LOS LOCOS: POSSE RIDES AGAIN
The Academy of Motion Picture Arts and Sciences routinely rewards actors brave enough to portray drooling loonies. (Seven of the last 10 best actor, and three of the last 10 best actress, awards were for roles involving afflictions.) That being the case, this sequel to Posse is so loaded with nutballs that it should garner a hatful of Oscars, especially for René Auberjonois' sensitive portrayal of Dustin Hoffman's Rain Man. I would like to suggest some kind of award to writer/producer/star Mario Van Peebles for spending the first 15 minutes wearing only tar and feathers. Ouch. This being "A Film by Jean-Marc Vallée," it is a very European western -- not much shoot-'em-up, but lots of yaketa-yaketa and extreme emoting. A kind of King of Hearts meets The Magnificent Seven at Cuckoo's Nest. But a western it is, and the sight and sound of horsemen thundering over a distant hill remain exciting. PAUSE.
Division X FILMS
Slogan: Some Places You Can Get Anything You Want...Except the Truth.
"I make films nobody sees," says Bill Henderson, playing a director in this "A Bill Henderson Film," directed by Bill Henderson. Because, explains Bill Henderson, "everybody likes happy endings. That's not life that I know." I can live without happy endings, but I really like endings that make some kind of sense. This film doesn't end. It stops. Before it does we get to watch David Carradine mistreat women in between a lot of second-unit footage of Las Vegas neon. I predict nobody will see this film. EJECT.
Slogan: The Cruise of the Millennium Just Changed Course.
Corbin Bernsen has now dragged wife Amanda Pays into his direct-to-video career hell. Interestingly, they never share a scene together. Lord, first Bruce and Demi, now this! On a luxury "starcruise to the Moon," the guests may partake of virtual reality pills, which provide the only scenes away from the exceptionally low-budget sets. When Corbin attempts to commandeer the ship and rob the passengers, the captain shouts, "Step away from the laptop," the portable computer apparently controlling the entire spaceship. The heist stalls, leaving us time to hear all the stories of the surviving passengers. Hollywood, we have a problem. EJECT.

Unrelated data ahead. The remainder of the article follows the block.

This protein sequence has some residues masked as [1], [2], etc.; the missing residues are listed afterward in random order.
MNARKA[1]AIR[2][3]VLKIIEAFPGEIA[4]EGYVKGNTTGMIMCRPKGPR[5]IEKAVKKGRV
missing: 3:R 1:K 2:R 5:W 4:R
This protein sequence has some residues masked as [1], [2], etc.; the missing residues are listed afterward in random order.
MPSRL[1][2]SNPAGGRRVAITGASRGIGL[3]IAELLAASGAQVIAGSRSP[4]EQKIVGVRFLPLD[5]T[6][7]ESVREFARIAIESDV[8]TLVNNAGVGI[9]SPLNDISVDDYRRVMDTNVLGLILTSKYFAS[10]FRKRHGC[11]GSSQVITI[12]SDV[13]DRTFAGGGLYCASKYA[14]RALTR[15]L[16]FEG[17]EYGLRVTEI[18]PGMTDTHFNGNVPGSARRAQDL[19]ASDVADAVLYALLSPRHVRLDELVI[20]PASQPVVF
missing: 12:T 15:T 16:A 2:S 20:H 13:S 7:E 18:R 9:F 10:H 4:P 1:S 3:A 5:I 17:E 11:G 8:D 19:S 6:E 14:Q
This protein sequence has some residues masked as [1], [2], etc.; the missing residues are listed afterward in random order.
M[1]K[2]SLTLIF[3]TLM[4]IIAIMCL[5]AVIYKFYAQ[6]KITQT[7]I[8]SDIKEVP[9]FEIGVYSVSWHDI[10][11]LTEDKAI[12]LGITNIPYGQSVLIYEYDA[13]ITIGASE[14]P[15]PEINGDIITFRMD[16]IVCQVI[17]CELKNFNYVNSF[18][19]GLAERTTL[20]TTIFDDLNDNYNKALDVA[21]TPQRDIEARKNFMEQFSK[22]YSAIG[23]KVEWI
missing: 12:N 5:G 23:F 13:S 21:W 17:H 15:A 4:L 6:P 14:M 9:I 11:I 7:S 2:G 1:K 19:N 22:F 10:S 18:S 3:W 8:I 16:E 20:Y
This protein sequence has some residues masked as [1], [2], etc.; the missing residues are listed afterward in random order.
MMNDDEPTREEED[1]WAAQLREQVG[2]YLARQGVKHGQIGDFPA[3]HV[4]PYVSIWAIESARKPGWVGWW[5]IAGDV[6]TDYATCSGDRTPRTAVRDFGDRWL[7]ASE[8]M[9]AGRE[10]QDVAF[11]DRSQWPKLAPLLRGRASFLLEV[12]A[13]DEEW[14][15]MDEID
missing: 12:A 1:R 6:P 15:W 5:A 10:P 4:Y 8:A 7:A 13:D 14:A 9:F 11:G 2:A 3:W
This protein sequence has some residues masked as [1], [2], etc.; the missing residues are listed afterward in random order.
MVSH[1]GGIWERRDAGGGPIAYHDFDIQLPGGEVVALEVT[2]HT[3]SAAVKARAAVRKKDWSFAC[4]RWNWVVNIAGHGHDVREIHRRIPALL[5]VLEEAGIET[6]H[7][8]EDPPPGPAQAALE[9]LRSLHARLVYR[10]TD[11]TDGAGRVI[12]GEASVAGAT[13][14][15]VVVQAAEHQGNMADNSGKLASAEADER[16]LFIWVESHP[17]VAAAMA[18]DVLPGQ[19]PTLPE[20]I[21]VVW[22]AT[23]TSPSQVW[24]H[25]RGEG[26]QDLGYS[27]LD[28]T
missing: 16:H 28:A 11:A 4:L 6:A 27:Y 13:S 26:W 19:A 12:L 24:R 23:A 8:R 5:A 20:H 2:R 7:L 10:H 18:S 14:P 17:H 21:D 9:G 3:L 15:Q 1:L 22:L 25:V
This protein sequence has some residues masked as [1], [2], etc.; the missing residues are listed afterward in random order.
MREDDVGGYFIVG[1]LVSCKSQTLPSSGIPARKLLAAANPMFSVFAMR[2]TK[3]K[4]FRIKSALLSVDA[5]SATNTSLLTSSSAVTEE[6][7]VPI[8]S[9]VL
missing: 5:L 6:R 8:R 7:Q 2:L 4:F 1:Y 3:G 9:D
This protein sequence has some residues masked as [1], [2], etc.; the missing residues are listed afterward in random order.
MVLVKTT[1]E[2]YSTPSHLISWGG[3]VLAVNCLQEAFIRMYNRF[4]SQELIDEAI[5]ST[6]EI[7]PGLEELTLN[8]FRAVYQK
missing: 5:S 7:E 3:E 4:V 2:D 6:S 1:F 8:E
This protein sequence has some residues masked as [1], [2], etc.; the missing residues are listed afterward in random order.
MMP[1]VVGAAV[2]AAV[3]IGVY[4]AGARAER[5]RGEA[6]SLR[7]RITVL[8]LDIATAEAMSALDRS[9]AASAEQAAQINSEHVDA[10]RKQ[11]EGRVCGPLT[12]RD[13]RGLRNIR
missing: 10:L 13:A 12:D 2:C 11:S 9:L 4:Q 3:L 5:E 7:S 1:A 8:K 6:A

THE MIKE DOUGLAS SHOW WITH JOHN LENNON & YOKO ONO
Slogan: Five Days That Changed the Course of Television
The slogan is blatantly false, but when the squarest man in America, Mike Douglas, booked the hippest, John Lennon, to co-host his tepid afternoon talk show for a week in February 1972, it was certainly unexpected. The Generation Gap was still being fully enforced, on both sides, when Douglas called a video détente. In these ironic (post-ironic?) times, when the president of the United States plays saxophone with a talk-show band and discusses his underwear on MTV, there is no parallel to be drawn, no analogy to convey how surreal this week of must-be-seen-to-be-believed TV was at the time. It was a head-scratcher then; it is a head-scratcher now. So Lennon jams with his idol Chuck Berry on "Johnny B. Goode," and Mike sings "I Whistle a Happy Tune" and smiles like an indulgent uncle as Yoko promotes macrobiotics to the Swanson-TV-dinner crowd. Rhino has released all five shows. Buy them, watch them, and then explain them to me. PLAY.